More than two years after the drug-related death of bassist Paul Gray, Iowa’s masked metal marauders are slowly but surely regrouping.
“It’s starting to get back there,” agrees frontman Corey Taylor. “But I don’t know if it’s ever going to not be weird without Paul there.
“He was one of the founding members of this band and contributed so much. He was a very powerful musical force. So even though we’ve all come together to do our thing, you can just feel that a little bit of the glue is not there. So we’re taking steps to try to figure out where we go from here and how to get there.”
The two latest steps on the brutal octet’s rocky road to recovery: The just-released two-CD anthology Antennas to Hell and their current Memorial World Tour (which includes stops at Heavy festivals in Toronto and Montreal). The day after a show in Seattle, a still-sore Taylor talked about returning to duty, their indestructible guitarist Jim Root and why all hope is not gone.
You played a few shows last year, but it seems you’re really getting back up on the horse this summer.
The thing we’ve been trying to do is hit all the territories we can and let everybody … not pay their respects, but just celebrate everything we all built with Paul. It’s about letting everybody let go of that breath they’ve been holding. We’re just trying to give the fans everything we can so we can put the period at the end of the sentence, as it were.
How did it feel being onstage again without him? It must have been weird and bittersweet — but given your music, it could also be cathartic.
Definitely. And the audience definitely helped. I can’t say enough for our fans. When we’re hurting, they’re hurting. It’s really a symbiotic vibe.
Was it difficult to get everyone together? You all must have had different thoughts and views and emotional responses.
It was just a matter of us all getting on the same page. I think if the offer hadn’t come in to do shows last year, we would have put it off as long as possible. At first we said, ‘Hell, no!’ It was almost insulting. But the more we talked, the more we realized that if we were going to continue, it was going to have to start with us getting on a stage. Because that’s our bonding process and how we heal: By playing that music. That first show was really hard. But about halfway through it, the audience let us know it was OK. There was just this huge outpouring of emotion.
Is part of this tour about closure?
In a way. There’s never going to come a time when we even entertain the thought of replacing Paul. There will never be another mask. There will never be another #2. But to us, it’s … I don’t want to say we’re looking backwards, but it’s us showing the respect to Paul that we felt was necessary, and trying to figure out what the future holds for this band. Going into the studio without Paul is very, very daunting. But we’re doing it right, you know. We’re in no hurry to run right in and make an album. We’re writing music here and there, putting some stuff together in the event that we all decide to do it. But there’s no rush. It’s a matter of doing it right. That’s what this band is all about; doing it right and doing it with respect.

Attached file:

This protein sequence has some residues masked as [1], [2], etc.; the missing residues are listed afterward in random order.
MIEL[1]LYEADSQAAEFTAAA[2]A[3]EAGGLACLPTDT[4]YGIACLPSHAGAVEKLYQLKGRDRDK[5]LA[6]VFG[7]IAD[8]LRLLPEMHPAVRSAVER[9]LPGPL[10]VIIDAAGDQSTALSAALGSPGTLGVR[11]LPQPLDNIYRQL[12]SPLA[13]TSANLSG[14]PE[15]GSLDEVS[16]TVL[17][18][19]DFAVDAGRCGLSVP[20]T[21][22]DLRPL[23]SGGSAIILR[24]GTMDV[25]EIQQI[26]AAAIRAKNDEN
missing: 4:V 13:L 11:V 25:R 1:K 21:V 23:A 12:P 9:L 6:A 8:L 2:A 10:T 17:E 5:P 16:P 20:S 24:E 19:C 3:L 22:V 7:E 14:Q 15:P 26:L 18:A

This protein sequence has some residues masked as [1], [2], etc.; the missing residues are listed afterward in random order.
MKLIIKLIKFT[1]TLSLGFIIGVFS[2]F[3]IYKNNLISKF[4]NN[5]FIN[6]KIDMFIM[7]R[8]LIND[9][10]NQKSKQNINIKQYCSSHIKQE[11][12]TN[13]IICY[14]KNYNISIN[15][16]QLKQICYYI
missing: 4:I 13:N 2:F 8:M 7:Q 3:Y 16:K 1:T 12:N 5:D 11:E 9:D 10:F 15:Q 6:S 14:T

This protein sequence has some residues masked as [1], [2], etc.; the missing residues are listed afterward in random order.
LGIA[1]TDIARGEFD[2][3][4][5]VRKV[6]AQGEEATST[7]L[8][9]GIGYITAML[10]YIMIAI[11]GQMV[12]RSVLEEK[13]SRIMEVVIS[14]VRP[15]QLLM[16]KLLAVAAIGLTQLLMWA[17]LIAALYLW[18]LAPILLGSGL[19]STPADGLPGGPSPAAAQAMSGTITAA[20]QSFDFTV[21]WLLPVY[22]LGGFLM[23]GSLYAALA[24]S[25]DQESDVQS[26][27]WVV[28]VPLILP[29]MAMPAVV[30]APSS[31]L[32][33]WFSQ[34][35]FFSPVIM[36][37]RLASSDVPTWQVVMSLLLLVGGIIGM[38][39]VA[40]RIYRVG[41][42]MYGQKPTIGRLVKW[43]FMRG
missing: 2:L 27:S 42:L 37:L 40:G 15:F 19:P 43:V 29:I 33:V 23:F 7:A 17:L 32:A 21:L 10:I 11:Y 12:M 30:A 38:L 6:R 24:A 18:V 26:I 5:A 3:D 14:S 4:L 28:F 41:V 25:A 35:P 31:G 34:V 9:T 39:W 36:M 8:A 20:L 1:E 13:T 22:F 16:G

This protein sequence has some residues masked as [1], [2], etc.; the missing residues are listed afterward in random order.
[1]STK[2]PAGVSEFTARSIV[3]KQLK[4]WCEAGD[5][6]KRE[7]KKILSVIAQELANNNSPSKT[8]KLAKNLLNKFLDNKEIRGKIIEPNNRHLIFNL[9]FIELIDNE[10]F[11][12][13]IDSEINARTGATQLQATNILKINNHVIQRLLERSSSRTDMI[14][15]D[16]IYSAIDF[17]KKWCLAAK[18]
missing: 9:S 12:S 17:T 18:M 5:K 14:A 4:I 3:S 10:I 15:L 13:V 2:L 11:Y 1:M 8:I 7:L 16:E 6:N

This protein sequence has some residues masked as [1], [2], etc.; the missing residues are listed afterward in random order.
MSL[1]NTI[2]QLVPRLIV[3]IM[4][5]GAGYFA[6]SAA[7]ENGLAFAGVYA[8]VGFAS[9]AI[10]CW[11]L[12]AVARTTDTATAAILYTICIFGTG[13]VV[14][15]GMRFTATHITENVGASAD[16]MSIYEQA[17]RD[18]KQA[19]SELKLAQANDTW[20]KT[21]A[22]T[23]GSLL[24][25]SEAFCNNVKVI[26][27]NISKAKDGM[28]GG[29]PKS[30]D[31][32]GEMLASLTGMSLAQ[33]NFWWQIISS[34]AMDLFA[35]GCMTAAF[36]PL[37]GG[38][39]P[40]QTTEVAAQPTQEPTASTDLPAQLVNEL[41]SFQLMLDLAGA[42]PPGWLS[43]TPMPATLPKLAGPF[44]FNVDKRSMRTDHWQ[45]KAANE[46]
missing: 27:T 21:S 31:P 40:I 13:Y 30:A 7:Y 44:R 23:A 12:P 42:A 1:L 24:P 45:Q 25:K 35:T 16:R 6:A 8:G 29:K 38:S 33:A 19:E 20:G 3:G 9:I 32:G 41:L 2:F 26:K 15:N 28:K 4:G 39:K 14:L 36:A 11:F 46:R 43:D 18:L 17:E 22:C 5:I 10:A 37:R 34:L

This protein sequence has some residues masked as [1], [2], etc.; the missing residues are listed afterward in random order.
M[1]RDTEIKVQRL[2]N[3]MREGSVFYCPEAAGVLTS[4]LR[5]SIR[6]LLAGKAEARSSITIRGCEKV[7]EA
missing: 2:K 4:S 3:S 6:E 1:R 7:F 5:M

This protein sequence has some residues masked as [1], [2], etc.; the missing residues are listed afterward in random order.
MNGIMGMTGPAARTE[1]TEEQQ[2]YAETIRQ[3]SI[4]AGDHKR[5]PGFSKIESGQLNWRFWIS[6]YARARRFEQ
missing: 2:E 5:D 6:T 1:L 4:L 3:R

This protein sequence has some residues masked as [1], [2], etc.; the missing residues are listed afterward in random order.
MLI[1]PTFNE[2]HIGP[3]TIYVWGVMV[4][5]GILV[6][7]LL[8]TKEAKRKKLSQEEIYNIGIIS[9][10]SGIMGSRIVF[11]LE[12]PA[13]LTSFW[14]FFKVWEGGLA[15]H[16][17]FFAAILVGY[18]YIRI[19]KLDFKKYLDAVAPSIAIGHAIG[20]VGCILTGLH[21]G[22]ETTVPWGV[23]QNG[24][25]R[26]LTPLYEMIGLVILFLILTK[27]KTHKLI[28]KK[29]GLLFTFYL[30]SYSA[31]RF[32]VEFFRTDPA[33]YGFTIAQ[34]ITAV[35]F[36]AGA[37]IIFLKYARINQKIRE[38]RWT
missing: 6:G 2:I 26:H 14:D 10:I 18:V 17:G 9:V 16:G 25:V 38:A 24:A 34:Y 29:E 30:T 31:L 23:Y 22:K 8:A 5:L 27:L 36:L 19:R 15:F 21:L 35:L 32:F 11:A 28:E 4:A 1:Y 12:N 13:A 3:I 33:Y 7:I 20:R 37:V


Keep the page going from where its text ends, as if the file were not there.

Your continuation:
What do you want the future to be?
What makes sense to me is to take the next couple of years and really put the right music together, not just run in with riffs and songs that may not represent where this band is at. We need to allow ourselves the time to get used to the fact that Paul is not there. Everyone needs to be able to say something on this album and really feel it. This is going to be how we reconnect. And it needs to start now with communication and sharing ideas and opening up and being able to embrace that. And it’s going to take time.
How does it feel listening to the music on Antennas to Hell?
Honestly, in a weird way, it’s very gratifying. You can tell where we came from, and where we got to with All Hope is Gone. But the beautiful thing is that the essence is still there. We never forgot why we loved making music. We never forgot that frenetic energy that we invariably put into everything we do, and that sense of urgency that never left us. I truly hope it never does.
Is it true that (hulking guitarist Jim) Root was walking around for two weeks with a burst appendix? How bad-ass is this guy?
Dude, he’s out of his mind. We were actually finishing the guitars on the new Stone Sour album when it happened. He was complaining about a pain in his side. When he got back home, he had a 102° temperature, went to the clinic and found out his appendix burst two and a half weeks ago. The fact that he was still walking and talking is crazy. I mean, you have got to be kidding me.